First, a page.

Monday, April 29, 2013


Vivi-Mari Carpelan: "A Measure of Normality",
handmade mixed media collage with photographs,
copyright 2013

I thought I wasn't going to do bigger pictures but there you go, I couldn't help myself. I was struggling a bit as I had to spend most of my time on the floor.

This collage started with a Chinese newspaper and the photos of myself. As I was checking out this newspaper, I realised how many cultural cross references there were. In one single paper, there were discussions about Windows 8, Google, Ipad and brands such as Toyota, Opel and Roche. I speak a little bit of Chinese but I don't understand the characters. Nonetheless, I found it quite easy to guess what the articles were about simply on the basis of all the Western names, but also the images and the typography. The editorial is suggested with the image of a scribbling pen, the dating site has bold characters and a cheesy Western couple in the picture. A meditating monk is clearly not real, but a movie character, as he's surrounded by a romanticised candle lit environment. An article about UFO's is accompanied by a photo of all sorts of paraphernalia to do with UFO's and the belief therein. An image of a couple sleeping on top of their luggage on the floor clearly speaks of delays in transport. Nostalgia for the past is expressed in traditional imagery and pictures of Asian food, and a love of modernity expressed in the extensive article on computers. All in all, though the details escape me (for instance, what caused the delay and whose football scores are we talking about here?), it's clear that globalisation and information technology is making it easier for people to understand each other. 

The downside is the homogenisation. While humans have always attempted to "fit in" and not upset the general concensus about normality, the extensive relocations that are taking place cause more pertinent conflicts in the individuals and in their new surroundings. To what degree should you try and blend in and to what degree should you preserve your cultural heritage? How do you strike a balance so that everyone has a reason to be content - personally, and collectively? Society may be more tolerant of difference than it used to be, but we are still far from living harmoniously side by side. On the pages of this newspaper, which incidentally is aimed at Asians living in Europe, I have scribbled my own little notes the way you do - phone numbers that are relevant to my existance but also reminders of little idiosyncracies such as the format in which the British and the Finnish  express time (9 pm being 21.00 hrs, for instance), and issues related to differences in the use of the phone. For instance, I was in for a shock when I found that calling a UK service number from my mobile phone was expensive - this isn't the case in Finland, were landlines are largely abandoned.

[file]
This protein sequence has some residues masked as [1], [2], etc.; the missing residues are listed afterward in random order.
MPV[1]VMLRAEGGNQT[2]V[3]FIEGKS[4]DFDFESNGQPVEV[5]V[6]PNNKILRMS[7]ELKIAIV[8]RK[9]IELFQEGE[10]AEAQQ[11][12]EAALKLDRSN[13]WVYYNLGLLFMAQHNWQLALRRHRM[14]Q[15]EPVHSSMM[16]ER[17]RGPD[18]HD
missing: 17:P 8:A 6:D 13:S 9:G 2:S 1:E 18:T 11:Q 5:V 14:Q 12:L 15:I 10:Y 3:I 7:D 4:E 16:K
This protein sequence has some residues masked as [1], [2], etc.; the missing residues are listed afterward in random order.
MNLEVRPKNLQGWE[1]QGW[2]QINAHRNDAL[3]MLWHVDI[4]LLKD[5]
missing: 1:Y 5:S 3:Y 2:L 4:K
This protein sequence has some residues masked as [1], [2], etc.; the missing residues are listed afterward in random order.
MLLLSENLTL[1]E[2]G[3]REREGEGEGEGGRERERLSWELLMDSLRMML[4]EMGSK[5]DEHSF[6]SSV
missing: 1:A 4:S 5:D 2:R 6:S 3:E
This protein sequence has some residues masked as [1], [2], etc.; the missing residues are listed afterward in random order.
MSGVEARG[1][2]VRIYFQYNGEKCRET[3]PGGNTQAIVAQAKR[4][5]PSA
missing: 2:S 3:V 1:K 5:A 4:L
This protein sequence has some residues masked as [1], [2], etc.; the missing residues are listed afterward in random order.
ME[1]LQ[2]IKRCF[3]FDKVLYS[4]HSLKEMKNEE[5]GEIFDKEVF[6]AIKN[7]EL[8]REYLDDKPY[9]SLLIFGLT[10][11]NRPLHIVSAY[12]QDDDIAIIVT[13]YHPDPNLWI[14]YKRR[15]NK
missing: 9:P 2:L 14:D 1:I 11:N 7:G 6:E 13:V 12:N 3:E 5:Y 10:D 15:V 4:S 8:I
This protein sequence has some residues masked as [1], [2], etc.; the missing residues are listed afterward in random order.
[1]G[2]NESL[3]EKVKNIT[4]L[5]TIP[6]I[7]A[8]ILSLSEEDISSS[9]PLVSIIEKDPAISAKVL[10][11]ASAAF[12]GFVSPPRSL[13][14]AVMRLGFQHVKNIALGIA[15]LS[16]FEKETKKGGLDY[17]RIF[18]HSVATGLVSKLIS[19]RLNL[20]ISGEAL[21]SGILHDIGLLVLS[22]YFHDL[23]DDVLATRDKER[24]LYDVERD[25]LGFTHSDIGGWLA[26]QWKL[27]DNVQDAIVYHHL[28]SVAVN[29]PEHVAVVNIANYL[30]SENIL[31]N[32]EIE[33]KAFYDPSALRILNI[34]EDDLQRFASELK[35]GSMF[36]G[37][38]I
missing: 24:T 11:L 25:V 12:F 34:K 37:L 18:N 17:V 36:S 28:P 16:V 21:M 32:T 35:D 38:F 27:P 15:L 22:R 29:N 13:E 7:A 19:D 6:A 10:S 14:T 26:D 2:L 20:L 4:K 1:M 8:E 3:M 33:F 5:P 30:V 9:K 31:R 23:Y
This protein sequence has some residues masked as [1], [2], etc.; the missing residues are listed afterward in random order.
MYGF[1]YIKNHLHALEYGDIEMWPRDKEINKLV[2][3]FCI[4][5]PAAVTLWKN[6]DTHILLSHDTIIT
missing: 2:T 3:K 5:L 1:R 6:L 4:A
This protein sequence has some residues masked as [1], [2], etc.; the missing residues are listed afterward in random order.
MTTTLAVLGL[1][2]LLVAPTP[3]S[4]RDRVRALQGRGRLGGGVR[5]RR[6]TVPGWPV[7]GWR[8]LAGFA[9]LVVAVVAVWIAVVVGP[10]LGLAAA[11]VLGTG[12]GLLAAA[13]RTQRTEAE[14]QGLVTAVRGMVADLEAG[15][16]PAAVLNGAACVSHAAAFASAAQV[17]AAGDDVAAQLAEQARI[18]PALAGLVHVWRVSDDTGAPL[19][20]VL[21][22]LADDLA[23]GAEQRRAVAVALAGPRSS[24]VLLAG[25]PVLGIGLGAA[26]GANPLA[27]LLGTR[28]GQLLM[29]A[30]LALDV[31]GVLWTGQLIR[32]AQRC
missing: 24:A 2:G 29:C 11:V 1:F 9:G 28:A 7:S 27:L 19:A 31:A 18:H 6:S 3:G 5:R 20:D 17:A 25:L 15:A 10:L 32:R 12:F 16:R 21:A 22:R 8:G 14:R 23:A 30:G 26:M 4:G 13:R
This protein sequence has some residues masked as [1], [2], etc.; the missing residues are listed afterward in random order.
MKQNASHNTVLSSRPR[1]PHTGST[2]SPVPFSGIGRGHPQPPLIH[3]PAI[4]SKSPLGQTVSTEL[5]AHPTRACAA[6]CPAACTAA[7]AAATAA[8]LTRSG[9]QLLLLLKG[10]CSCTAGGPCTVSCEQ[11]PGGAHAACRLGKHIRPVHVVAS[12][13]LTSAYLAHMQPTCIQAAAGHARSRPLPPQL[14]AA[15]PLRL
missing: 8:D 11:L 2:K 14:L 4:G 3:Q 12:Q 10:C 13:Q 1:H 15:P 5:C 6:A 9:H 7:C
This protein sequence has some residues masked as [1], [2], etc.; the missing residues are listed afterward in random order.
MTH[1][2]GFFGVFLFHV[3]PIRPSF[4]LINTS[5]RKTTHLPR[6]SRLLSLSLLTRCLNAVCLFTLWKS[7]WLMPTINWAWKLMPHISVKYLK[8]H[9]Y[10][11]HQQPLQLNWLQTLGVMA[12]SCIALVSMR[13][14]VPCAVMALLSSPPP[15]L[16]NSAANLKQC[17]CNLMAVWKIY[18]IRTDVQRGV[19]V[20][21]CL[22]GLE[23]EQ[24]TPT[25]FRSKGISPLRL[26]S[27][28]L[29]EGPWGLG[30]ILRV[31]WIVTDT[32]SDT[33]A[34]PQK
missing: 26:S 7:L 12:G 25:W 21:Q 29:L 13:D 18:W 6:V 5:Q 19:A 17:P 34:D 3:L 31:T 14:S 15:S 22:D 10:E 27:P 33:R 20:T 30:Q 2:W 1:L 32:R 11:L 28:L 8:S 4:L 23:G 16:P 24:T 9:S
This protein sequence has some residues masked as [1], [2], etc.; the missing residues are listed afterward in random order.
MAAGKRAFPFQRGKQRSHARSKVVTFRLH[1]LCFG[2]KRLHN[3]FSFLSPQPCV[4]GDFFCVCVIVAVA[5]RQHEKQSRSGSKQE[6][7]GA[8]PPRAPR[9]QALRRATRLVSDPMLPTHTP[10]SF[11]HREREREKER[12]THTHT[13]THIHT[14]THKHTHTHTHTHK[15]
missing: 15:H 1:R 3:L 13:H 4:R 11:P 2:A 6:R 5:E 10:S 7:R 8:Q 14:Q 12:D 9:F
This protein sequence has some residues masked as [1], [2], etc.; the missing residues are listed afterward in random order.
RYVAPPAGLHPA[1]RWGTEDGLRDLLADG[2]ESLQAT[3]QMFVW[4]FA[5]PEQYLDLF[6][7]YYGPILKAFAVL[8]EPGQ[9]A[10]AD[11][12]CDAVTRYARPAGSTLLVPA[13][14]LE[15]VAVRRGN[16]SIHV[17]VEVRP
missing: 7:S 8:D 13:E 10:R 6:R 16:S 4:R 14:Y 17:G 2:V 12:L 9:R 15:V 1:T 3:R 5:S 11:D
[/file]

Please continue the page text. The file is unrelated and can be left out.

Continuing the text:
There are also peculiarly English expressions that I learn as I seek counterparts to expressions in my own language, and ones that I'm thinking of in order to use them in my projects. My dad used to always circle the programs he thought we should watch in the TV guide with a red marker - the marker being a typical association with newspapers. Is paper on its way out, well we'd all like to know that, of course! Many people are starting to hold onto the slow consumption of the written text on real paper, rather than suck up lots of short stories on the internet.

You want to express your individuality - well I'm assuming in this time and age most of us do in one way or another - and society certainly encourages people to do so up to a point. How much room for individuality is there really? As soon as a belief system runs counter to the rules and regulations created by the government, there is trouble... The paradoxical message is, you can be different, as long as you fit in. I have wanted to express this idea through the use of the photos of myself, that could be passport photographs if it wasn't for the unusual set up (I'm possibly naked, with a bowler hat on my head - and of course in Magritte's famous world, the bowler hat stands for conformity). I also point to the idea that most of us want to be noticed in some way or another, as well as express our individual selves... we silently question the idea, whether there is really room for us too in an over populated world that is much governed by the collective consciousness.

Then there is the grid, that much loved symbol within modern and contemporary art... To me, it merely suggests that we are really all stuck inside of the grid, or the matrix of society. Perhaps in the end it's not so much a matter of getting unstuck and "living off grid", as loosening the rigid grid so that we can all breathe with greater ease.

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